I tend to have a much more structured approach to creating a story now, with lots of outlining and planning up front. My prose has tightened considerably, with a lot less unnecessary description and more focus on character and mood.

Could you tell us what was the effect of your new technique to The Painted Man?

I had done a lot of worldbuilding in the setting, creating different cities and cultures, as well as a very detailed magic system. The earlier version focused more on action and the details of these things than about character development, and it made for a weaker and less compelling story. I cut a lot of that extraneous detail out of the final draft.

The Painted Man has no roots to Christian or Arthurian Myths. Do you think that made your novel more “global” ?

Certainly fantasy is dominated by settings that mirror medieval Europe, and that was something I deliberately avoided. As I said in a previous question, I tried very hard to make the book feel accessible to anyone, whether they were fantasy readers or not. I do think this had an effect on the story’s ability to be published in so many languages without losing too much in translation.

What’s the response to The Painted Man from non-English speaking countries?

The book has done well in most every market, making bestseller lists in Germany, Poland, China, and others. Readers from all over the world write to me, and I’ve been invited to speak in several different countries. Thanks to the internet and translation software, I have been able to interact with readers who live thousands of miles away in ways I never would have dreamed possible ten years ago. I am incredibly fortunate in that regard.

In an interview at 2010 you stated that selling rights to Turkey was an important event for you. What was the reason? Have you ever been to Turkey?

Every new language the book is translated into is an exciting and important event to me, and I try to make each edition special. Turkey was of particular note because of its rich history straddling the divide between Europe and Asia.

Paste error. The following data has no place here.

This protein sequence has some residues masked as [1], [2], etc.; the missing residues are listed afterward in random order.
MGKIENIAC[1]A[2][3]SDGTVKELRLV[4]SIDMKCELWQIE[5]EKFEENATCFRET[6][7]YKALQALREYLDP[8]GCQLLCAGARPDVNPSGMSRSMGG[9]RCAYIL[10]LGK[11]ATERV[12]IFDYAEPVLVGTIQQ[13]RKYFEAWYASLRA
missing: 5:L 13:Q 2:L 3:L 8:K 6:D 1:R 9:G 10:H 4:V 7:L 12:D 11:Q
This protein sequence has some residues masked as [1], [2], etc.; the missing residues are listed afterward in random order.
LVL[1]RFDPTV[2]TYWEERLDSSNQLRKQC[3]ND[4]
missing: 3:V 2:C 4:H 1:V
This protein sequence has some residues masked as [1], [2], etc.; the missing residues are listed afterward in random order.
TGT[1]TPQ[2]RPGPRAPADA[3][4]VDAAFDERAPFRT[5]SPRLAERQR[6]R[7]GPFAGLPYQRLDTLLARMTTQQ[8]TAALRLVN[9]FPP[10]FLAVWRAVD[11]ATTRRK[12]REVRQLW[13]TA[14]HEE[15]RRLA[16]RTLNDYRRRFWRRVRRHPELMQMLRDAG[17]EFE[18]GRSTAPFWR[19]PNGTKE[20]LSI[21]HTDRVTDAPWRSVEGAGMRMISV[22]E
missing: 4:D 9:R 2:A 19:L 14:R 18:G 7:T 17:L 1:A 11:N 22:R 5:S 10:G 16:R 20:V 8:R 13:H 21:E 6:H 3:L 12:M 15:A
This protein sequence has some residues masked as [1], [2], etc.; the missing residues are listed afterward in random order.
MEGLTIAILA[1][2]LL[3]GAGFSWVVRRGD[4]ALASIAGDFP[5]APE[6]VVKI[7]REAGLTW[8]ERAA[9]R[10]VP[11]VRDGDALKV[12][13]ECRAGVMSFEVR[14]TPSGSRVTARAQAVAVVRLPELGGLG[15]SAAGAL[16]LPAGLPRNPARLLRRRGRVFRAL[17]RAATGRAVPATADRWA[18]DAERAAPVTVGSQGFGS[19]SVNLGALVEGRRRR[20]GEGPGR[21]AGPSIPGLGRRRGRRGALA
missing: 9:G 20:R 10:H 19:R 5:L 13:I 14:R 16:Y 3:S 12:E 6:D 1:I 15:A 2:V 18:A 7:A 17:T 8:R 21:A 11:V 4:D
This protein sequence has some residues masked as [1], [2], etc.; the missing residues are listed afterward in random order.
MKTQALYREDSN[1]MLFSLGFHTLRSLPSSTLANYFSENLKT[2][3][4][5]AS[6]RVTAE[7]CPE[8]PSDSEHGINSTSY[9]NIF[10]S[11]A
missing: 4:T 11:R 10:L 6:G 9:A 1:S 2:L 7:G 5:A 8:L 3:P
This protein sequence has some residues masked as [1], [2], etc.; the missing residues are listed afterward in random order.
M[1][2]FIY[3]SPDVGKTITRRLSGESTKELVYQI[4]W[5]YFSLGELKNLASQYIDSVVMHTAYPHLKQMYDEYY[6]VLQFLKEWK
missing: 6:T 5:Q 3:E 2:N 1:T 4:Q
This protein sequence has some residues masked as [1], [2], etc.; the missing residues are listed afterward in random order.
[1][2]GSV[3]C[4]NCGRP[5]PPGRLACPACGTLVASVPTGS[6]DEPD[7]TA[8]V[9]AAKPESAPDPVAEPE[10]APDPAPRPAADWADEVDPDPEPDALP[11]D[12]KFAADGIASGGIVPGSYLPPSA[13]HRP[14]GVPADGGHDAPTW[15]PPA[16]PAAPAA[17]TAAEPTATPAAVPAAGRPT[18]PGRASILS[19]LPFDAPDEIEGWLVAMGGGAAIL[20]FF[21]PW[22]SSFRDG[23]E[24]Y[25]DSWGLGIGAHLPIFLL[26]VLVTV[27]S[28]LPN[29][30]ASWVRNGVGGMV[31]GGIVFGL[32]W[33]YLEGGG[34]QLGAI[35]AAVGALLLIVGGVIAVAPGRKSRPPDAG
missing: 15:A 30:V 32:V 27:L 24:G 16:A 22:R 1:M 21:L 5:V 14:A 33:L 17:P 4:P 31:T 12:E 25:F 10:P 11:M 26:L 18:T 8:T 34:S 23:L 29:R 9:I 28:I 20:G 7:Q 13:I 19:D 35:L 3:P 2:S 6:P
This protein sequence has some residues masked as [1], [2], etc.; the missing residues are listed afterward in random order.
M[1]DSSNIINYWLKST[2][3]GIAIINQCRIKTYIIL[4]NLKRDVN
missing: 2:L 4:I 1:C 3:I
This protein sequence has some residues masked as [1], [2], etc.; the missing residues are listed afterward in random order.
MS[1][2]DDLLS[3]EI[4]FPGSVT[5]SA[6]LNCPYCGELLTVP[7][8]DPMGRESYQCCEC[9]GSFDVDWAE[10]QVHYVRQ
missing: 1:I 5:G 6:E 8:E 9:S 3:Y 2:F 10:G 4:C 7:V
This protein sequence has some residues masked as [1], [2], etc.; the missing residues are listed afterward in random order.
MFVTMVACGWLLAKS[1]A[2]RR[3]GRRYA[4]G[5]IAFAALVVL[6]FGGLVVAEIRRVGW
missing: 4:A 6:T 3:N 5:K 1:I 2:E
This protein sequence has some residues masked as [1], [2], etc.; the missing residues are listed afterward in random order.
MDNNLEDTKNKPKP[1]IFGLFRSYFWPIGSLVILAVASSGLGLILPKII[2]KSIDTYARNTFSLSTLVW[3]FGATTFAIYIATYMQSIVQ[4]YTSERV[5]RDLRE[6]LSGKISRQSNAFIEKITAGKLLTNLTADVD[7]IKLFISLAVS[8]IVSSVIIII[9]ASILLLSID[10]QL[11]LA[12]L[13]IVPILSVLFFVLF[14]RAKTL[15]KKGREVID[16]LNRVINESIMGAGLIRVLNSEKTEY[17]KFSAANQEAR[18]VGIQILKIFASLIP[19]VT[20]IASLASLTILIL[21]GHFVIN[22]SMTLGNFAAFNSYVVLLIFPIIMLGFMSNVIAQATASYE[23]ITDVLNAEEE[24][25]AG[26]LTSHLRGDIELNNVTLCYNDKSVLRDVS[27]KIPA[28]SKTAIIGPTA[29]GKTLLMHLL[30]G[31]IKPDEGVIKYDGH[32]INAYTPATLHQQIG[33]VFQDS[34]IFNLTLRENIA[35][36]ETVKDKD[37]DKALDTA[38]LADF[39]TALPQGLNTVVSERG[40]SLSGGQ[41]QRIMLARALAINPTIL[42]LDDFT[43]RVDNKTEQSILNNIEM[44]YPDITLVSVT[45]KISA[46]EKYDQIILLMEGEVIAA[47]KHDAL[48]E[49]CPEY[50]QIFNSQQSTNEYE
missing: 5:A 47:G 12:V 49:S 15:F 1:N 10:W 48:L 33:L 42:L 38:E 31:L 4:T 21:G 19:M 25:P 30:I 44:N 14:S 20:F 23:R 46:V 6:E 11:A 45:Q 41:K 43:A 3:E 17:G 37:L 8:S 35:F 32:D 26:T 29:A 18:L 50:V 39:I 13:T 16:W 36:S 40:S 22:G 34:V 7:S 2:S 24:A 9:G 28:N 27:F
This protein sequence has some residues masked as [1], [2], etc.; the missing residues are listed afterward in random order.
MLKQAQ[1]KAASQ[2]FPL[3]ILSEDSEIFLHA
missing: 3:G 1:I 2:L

I have wanted to visit Turkey ever since my trip to Rhodes, Greece, in 2008. I sampled a lot of Turkish cuisine while there, and had my first taste of raki, which is very similar to the cinnamon-flavored drink, couzi, the Krasian people drink in my books.

Hopefully, now that I am published there, I will have an opportunity to visit!

Do you still sign books with the pen your mother gave to you?

Yes and no. My mother bought me some high-end disposable signing pens, and I drained them, one after another. I don’t think either my mother nor I anticipated how many books I would sign over the years!

When I ran out of the original pens from my mother, I tried to buy more, and found out the model was discontinued. I tried other pens, but they just didn’t feel right. So I went on the internet and tracked down a whole case of them. I am stocked for years. 

What were your friends and family’s response to your fame and books?

I wouldn’t really consider myself famous, but my closest friends and family knew that writing was my dream, and were overjoyed when I sold the books. They were all extremely supportive, even early on when I quit a steady job to try and write full-time.

Everyone else in my life had the same response: “I had no idea you were a writer!” Writing has always been a very personal thing for me. My secret pleasure. I didn’t tend to talk about it unless asked.

Could you tell us about next books in the series?

There will be a total of five books in the Demon Cycle. The sequel to The Painted Man is called The Desert Spear, and follows the life of Ahmann Jardir, who is something of a villain in the first book. The Desert Spear takes a deeper look at his culture and upbringing, and see how he is an amazing hero in his own right. Desert Spear is an international bestseller and has been sold in Turkey. It is currently in translation, but I do not have the publishing date on hand. I expect it will be in the first half of 2013.